Great Mosque of Samarra
|Great Mosque of Samarra|
Arabic: جامع سامراء الكبير
or المسجد الجامع في سامراء
or مسجد سامراء الكبير
Minaret at the Great Mosque of Samarra
|Ecclesiastical or organisational status||Mosque and shrine|
|Date established||848 CE|
|Minaret height||52 metres (171 ft)|
|UNESCO World Heritage Site|
|Official name||Samarra Archaeological City|
|Criteria||Cultural: ii, iii, iv|
|Inscription||2007 (31st Session)|
|Area||15,058 hectares (37,210 acres)|
|Buffer zone||31,414 hectares (77,630 acres)|
The Great Mosque of Samarra (Arabic: جامع سامراء الكبير or المسجد الجامع في سامراء or مسجد سامراء الكبير) is a ninth-century mosque located in Samarra, Iraq. The mosque was commissioned in 848 and completed in 851 by the Abbasid caliph Al-Mutawakkil who reigned (in Samarra) from 847 until 861. The mosque is located within the 15,058-hectare (37,210-acre) Samarra Archaeological City UNESCO World Heritage Site, listed in 2007.
The Great Mosque of Samarra was, for a time, the largest mosque in the world; its minaret, the Malwiya Tower, is a spiralling cone 52 metres (171 ft) high and 33 metres (108 ft) wide with a spiral ramp. The reign of al-Mutawakkil had a great effect on the appearance of the city, for he seems to have been a lover of architecture, and the one responsible for building the great Mosque of Samarra. In a list of his building projects which appears in several different versions, the new Congregational Mosque and up to twenty palaces are mentioned, totalling between 258 and 294 million dirhams. The new Congregational Mosque, with its spiral minaret, built between 849 (235 AH) and 851 (235 AH), formed part of an extension of the city to the east, extending into the old hunting park.
The mosque had 17 aisles, and its walls were paneled with mosaics of dark blue glass. It was part of an extension of Samarra eastwards.
The art and architecture of the mosque were influential; stucco carvings within the mosque in floral and geometric designs represent early Islamic decoration. Additionally, the mosque of Ibn Tulun in Cairo, Egypt was based on the Samarra mosque in many regards.
The Malwiya Minaret (Arabic: ملوية malwiyah) is part of the Great Mosque of Samarra. The minaret was originally connected to the mosque by a bridge.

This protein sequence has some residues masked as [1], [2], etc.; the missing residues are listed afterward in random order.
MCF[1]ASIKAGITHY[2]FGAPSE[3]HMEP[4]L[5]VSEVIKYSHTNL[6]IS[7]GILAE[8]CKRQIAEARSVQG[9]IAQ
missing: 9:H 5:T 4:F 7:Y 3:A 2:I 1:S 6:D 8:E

The minaret or tower was constructed in 848–852 of sandstone, and is unique among other minarets because of its ascending spiral conical design. 52 metres (171 ft) high and 33 metres (108 ft) wide at the base, the spiral contains stairs reaching to the top. The word "malwiya" translates as "twisted" or "snail shell."
The Malwiya was used for the "call to prayer"; its height made it practical for such use. It is visible from a considerable distance in the area around Samarra and therefore may have been designed as a strong visual statement of the presence of Islam in the Tigris Valley.
The minaret's unique spiral design is said by some to be derived from the architecture of the Mesopotamian ziggurats. Some consider the influence of the Pillar of Gor, built in Sassanian period, more prominent.
In 2005 the top of the Malwiya minaret was damaged by a bomb. Iraqi police said insurgents blew up the top section of the 52-metre (171 ft) tower, which had previously been used by US soldiers as a lookout position, although US troops had pulled out of the site a month before.
Minaret of Abu Dulaf Mosque, also in Samarra, Iraq
Minaret of the Mosque of Ibn Tulun, inspired by the malwiya
Chapel of Thanksgiving at Thanks-Giving Square in Dallas, Texas, built in 1976, inspired by the malwiya
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Great mosque, Samarra, was built during the caliphate of al-Mutawakkil. It is the largest mosque in the world. Built entirely of brick within a wall flanked with towers, it has a 55 m high minaret with a spiral ramp that recalls the ziggurats of Mesopotamia
- "The city of Samarra was built during the Mu'tokul Abbasid period". Rch.ac.ir. Retrieved 10 February 2019.
- "Self-Guided Tour". Thanksgiving.org.
- "Travel Tips: Thanks-Giving Chapel's Islamic Design a Visual, Spiritual Gem in Downtown Dallas". WRMEA. Retrieved 10 February 2019.
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|Wikimedia Commons has media related to Great Mosque of Samarra.|
- The Great Mosque, Samarra, Iraq
- "Samarra Archaeological City". World Heritage Site. UNESCO. 2019.
- Photo of The Great Mosque
- Photo and information
- Photos, floor plans, and information
- Ernst Herzfeld Papers, Series 7: Records of Samarra Expeditions, Great Mosque of al-Mutawakkil Collections Search Center, S.I.R.I.S., Smithsonian Institution, Washington, DC
- Ernst Herzfeld Papers, Series 7: Records of Samarra Expeditions, 1906-1945 Smithsonian Institution, Freer Gallery of Art and Arthur M. Sackler Gallery Archives, Washington, DC